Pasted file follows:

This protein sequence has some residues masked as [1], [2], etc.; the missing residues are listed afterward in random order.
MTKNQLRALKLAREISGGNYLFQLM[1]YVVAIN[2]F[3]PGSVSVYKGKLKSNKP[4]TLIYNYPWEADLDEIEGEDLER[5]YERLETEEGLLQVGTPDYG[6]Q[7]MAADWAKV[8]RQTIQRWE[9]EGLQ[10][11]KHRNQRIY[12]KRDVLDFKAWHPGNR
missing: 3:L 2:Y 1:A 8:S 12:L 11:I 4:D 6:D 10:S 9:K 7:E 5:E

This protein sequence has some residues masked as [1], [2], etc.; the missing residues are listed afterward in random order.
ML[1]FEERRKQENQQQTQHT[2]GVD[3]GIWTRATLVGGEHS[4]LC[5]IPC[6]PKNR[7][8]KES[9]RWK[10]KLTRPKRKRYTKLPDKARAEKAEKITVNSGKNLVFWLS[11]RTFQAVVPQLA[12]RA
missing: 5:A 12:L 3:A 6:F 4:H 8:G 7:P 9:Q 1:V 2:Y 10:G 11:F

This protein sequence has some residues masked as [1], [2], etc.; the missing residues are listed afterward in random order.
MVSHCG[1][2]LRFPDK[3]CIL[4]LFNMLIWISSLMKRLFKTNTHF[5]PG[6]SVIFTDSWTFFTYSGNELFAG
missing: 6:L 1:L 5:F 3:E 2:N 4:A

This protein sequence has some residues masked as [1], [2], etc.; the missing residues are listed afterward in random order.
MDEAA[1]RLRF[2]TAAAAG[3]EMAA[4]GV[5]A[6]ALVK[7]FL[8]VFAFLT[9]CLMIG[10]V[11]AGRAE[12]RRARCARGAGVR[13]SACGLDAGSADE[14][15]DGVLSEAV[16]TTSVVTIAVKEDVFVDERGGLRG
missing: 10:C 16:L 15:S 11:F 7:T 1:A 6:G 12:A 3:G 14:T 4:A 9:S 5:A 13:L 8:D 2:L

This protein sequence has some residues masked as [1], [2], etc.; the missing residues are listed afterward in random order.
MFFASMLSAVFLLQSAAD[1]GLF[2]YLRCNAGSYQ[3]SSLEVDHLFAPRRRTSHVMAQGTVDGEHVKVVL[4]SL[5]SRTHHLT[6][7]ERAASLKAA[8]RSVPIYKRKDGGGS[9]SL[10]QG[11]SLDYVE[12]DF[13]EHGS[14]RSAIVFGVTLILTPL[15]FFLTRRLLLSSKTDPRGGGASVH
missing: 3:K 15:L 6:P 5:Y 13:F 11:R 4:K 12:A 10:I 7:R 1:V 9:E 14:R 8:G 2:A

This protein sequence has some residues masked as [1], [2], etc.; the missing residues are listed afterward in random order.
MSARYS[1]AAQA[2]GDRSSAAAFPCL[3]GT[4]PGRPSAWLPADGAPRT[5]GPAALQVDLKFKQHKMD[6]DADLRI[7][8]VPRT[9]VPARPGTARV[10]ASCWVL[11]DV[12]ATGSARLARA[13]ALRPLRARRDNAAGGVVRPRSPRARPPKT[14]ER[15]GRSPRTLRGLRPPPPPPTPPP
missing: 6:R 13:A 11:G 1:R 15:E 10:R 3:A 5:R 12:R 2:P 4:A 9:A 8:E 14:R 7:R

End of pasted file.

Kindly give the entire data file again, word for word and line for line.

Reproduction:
This protein sequence has some residues masked as [1], [2], etc.; the missing residues are listed afterward in random order.
MTKNQLRALKLAREISGGNYLFQLM[1]YVVAIN[2]F[3]PGSVSVYKGKLKSNKP[4]TLIYNYPWEADLDEIEGEDLER[5]YERLETEEGLLQVGTPDYG[6]Q[7]MAADWAKV[8]RQTIQRWE[9]EGLQ[10][11]KHRNQRIY[12]KRDVLDFKAWHPGNR
missing: 3:L 2:Y 1:A 8:S 12:L 11:I 4:D 6:D 10:S 9:K 7:E 5:E

This protein sequence has some residues masked as [1], [2], etc.; the missing residues are listed afterward in random order.
ML[1]FEERRKQENQQQTQHT[2]GVD[3]GIWTRATLVGGEHS[4]LC[5]IPC[6]PKNR[7][8]KES[9]RWK[10]KLTRPKRKRYTKLPDKARAEKAEKITVNSGKNLVFWLS[11]RTFQAVVPQLA[12]RA
missing: 5:A 12:L 3:A 6:F 4:H 8:G 7:P 9:Q 1:V 2:Y 10:G 11:F

This protein sequence has some residues masked as [1], [2], etc.; the missing residues are listed afterward in random order.
MVSHCG[1][2]LRFPDK[3]CIL[4]LFNMLIWISSLMKRLFKTNTHF[5]PG[6]SVIFTDSWTFFTYSGNELFAG
missing: 6:L 1:L 5:F 3:E 2:N 4:A

This protein sequence has some residues masked as [1], [2], etc.; the missing residues are listed afterward in random order.
MDEAA[1]RLRF[2]TAAAAG[3]EMAA[4]GV[5]A[6]ALVK[7]FL[8]VFAFLT[9]CLMIG[10]V[11]AGRAE[12]RRARCARGAGVR[13]SACGLDAGSADE[14][15]DGVLSEAV[16]TTSVVTIAVKEDVFVDERGGLRG
missing: 10:C 16:L 15:S 11:F 7:T 1:A 6:G 12:A 3:G 14:T 4:A 9:S 5:A 13:L 8:D 2:L

This protein sequence has some residues masked as [1], [2], etc.; the missing residues are listed afterward in random order.
MFFASMLSAVFLLQSAAD[1]GLF[2]YLRCNAGSYQ[3]SSLEVDHLFAPRRRTSHVMAQGTVDGEHVKVVL[4]SL[5]SRTHHLT[6][7]ERAASLKAA[8]RSVPIYKRKDGGGS[9]SL[10]QG[11]SLDYVE[12]DF[13]EHGS[14]RSAIVFGVTLILTPL[15]FFLTRRLLLSSKTDPRGGGASVH
missing: 3:K 15:L 6:P 5:Y 13:F 11:R 4:K 12:A 10:I 7:R 1:V 9:E 14:R 8:G 2:A

This protein sequence has some residues masked as [1], [2], etc.; the missing residues are listed afterward in random order.
MSARYS[1]AAQA[2]GDRSSAAAFPCL[3]GT[4]PGRPSAWLPADGAPRT[5]GPAALQVDLKFKQHKMD[6]DADLRI[7][8]VPRT[9]VPARPGTARV[10]ASCWVL[11]DV[12]ATGSARLARA[13]ALRPLRARRDNAAGGVVRPRSPRARPPKT[14]ER[15]GRSPRTLRGLRPPPPPPTPPP
missing: 6:R 13:A 11:G 1:R 15:E 10:R 3:A 5:R 12:R 2:P 4:A 9:A 8:E 14:R 7:R